Sunday, April 27, 2014

Mandatory books on bushcraftskills...

.. or so it seems.

Many folks in the bushcraft/outdoorworld will know these books, either because they have them or have been told or heard them.
Names like Mears or Kochanski will come up almost at once and probably Jaeger or even Bradfor Angier and Col. Whelen too.
So I thought I'd give my own short views on these books, so potential buyers will have some idea of what they might expect. That might save or cost them a handfull of cash. I'd prefer "cost them", since each of the following books contains a vast amount of knowledge. Knowledge that I think should not be lost!
So in random order I present to you;
Ray Mears - Outdoor survival handbook
Mors Kochanski - Bushcraft
Ellsworth Jaeger - Wildwood wisdom
Bradford Angier and Col. Thownsend Whelen - On your own in the wilderness

Softcover, 240p. ISBN 0-09-187886-1
Ray Mears, one of the "Great and Knowledgeable Ones of Bushcraft".
This is one of my alltime favorites, and not just because it was one of my first books.
The book reflects Mr. Mears' calm and sophosticated British nature, way of speach and presentation, yet it is very understandable and enjoyable as well.
The book is divided into the four seasons as a guidance and gives many hints, tips and how-to's in relation to those seasons; gathering food, like berries or game, creating a comfortable living space with shelter and fire, hygiene, use of resources both animal and plants, cordage, fire.... you name it. Given the many subjects, this book does not go into great depths on the subjects, but what is addressed is also richly illustrated with b/w drawings and, as we all know, pictures call say more than 1000 words.
You could do very well out there, just knowing the subjects this book addresses.
I can highly recommend this one.

softcover, 300p. incl. a colourphoto supplement, ISBN 1-55105-122-2
Another book I purchased fairly early on my path through the outdoorlife and assosiated world is Kochanski's "Bushcraft".
This man is another "Great and Knowledgeable One", allthough his approach is rather different. Far less British and "sophisticated" but much more basic and down to earth.
This book is divided into "craft"-sections, like firecraft, axecraft, knifecraft, sheltercraft and this book is based upon the use of tools and the creation there of. A lot less images, which in themselves are not as elaborate as in the afore mentioned book, yet they still bring across the message or clarify it. The explanations however are much more in depth than in Mear's book, since the spectrum of subjects is a lot more limited. The book feels a bit..... technical.
Where Mears' book teaches us how to be, Kochanski's book is about how to do. For me these two books complement one another very well.
Another very highly recommended book!
In fact getting both these books will get you a long way!

softcover, 490p. ISBN.978-0-936070-12-4
If I had to make a top 3 of bushcraft/outdoorskills books, I'd most certainly add this one!
A lot thicker, a lot more subjects and a lot more fun! This book combines good knowledge with a dash of humor.
A lot of skills, which are clearly based upon the North American heritage. In fact the first chapter is called "the woodsman of yesterday" and this book draws the skills and knowledge from the era of the trapper, cowboy and native American. This, of course, places the focus on the northern half of the Americas, but that doesn't necessarilly make it less usefull to us, Europeans.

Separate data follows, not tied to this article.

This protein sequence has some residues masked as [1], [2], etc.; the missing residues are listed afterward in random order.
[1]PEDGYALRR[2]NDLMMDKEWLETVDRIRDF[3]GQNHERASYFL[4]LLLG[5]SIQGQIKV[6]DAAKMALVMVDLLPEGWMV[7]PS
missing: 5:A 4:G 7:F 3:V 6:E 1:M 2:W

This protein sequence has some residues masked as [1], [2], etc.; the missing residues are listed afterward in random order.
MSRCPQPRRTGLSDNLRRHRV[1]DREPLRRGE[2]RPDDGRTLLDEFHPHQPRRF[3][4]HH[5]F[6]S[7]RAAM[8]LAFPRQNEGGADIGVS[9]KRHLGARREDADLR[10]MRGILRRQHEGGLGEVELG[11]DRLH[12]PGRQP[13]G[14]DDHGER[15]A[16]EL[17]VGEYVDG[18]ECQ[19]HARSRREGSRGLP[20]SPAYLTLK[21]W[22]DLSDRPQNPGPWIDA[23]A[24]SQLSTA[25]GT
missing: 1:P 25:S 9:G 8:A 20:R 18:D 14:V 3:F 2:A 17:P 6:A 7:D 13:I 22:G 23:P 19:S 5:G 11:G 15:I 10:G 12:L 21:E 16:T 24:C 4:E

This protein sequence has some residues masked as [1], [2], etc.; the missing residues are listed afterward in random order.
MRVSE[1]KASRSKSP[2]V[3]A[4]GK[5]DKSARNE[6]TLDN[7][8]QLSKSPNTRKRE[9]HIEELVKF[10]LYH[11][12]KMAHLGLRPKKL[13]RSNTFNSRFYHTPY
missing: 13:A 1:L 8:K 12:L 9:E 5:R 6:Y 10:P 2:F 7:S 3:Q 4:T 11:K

A large proportion of the book and skills are based around camp and comfort. Food and cooking return regularly, but also utensils and clothing. What makes this book so good, is that it explains and show how to do and make things, step by step with added, simple lines drawings. The use of resources comes along regularly, yet the use of tools is not as elaborate of Kochanski's for example. If anything, this books is about what to use.

softcover, 277p. ISBN.08055-0292-0
Book nr.4.... Maybe it is comparing apples to oranges, since this one is from the mid 70's and the above ones are recent ones, but.....
The focus of this book is not so much the skills of really living outdoors, but more from a recreational point of view. Or at least that's the feeling I got from it. It addresses the American holidaycampers and hunters of "these days", people living in the city and gowing out to relax, with the information focussed on those groups. The basic outdoorskills and knowledge is, of course, a part of that too, but it also provides hints and tips on gearpurchases and the use and caretaking of modern conveniences. Navigation is an important part of this book and I found it very helpfull and instructive.... if it only would have been written less dry. A great deal of very usefull information is packed within the covers of this book, but I found it not to be the easiest book I have gone through. Not my style, I guess.... A lot of text, a few instructive linedrawings and some b/w photo's.
Still, if you can get your hands on it, take it!


  1. i am currently reading kochanki's... and i really like it! to my standards he is a little bit hardcore (like the perfect shaving to start fire should have 12 loops) but the drawings are very neat, and explanatory

    thanks for the recommendations, ray mears' looks like it could be the next one!

  2. Good tips, I've also written an article about recommended books and Kochanski's Opus and the one of Mr Mears where also mentioned. :) I'm now reading a pretty cool book that you might like, it's called: The Land of Feast and Famine by Helge Ingstad.

    1. Thanks for the tip.
      Skaukraft recommended me Vinland by the same author, so I probably will look into both of them.

      I am always open to suggestions in order to extend knowledge and library...;)